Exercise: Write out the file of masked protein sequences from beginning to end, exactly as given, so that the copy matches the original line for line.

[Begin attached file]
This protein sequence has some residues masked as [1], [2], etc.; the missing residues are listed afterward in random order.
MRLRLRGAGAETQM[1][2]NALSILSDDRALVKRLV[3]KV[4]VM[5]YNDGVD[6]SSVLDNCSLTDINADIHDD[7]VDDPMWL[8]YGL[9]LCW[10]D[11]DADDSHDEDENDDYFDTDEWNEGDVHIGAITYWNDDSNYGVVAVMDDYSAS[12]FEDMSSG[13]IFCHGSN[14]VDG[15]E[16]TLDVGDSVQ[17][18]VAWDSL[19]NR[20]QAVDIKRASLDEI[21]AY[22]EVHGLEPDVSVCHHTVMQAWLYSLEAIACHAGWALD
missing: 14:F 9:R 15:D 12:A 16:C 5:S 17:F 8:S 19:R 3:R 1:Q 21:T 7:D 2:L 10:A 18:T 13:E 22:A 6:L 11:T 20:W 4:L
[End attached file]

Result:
This protein sequence has some residues masked as [1], [2], etc.; the missing residues are listed afterward in random order.
MRLRLRGAGAETQM[1][2]NALSILSDDRALVKRLV[3]KV[4]VM[5]YNDGVD[6]SSVLDNCSLTDINADIHDD[7]VDDPMWL[8]YGL[9]LCW[10]D[11]DADDSHDEDENDDYFDTDEWNEGDVHIGAITYWNDDSNYGVVAVMDDYSAS[12]FEDMSSG[13]IFCHGSN[14]VDG[15]E[16]TLDVGDSVQ[17][18]VAWDSL[19]NR[20]QAVDIKRASLDEI[21]AY[22]EVHGLEPDVSVCHHTVMQAWLYSLEAIACHAGWALD
missing: 14:F 9:R 15:D 12:A 16:C 5:S 17:F 8:S 19:R 3:R 1:Q 21:T 7:D 2:L 10:A 18:T 13:E 22:A 6:L 11:T 20:W 4:L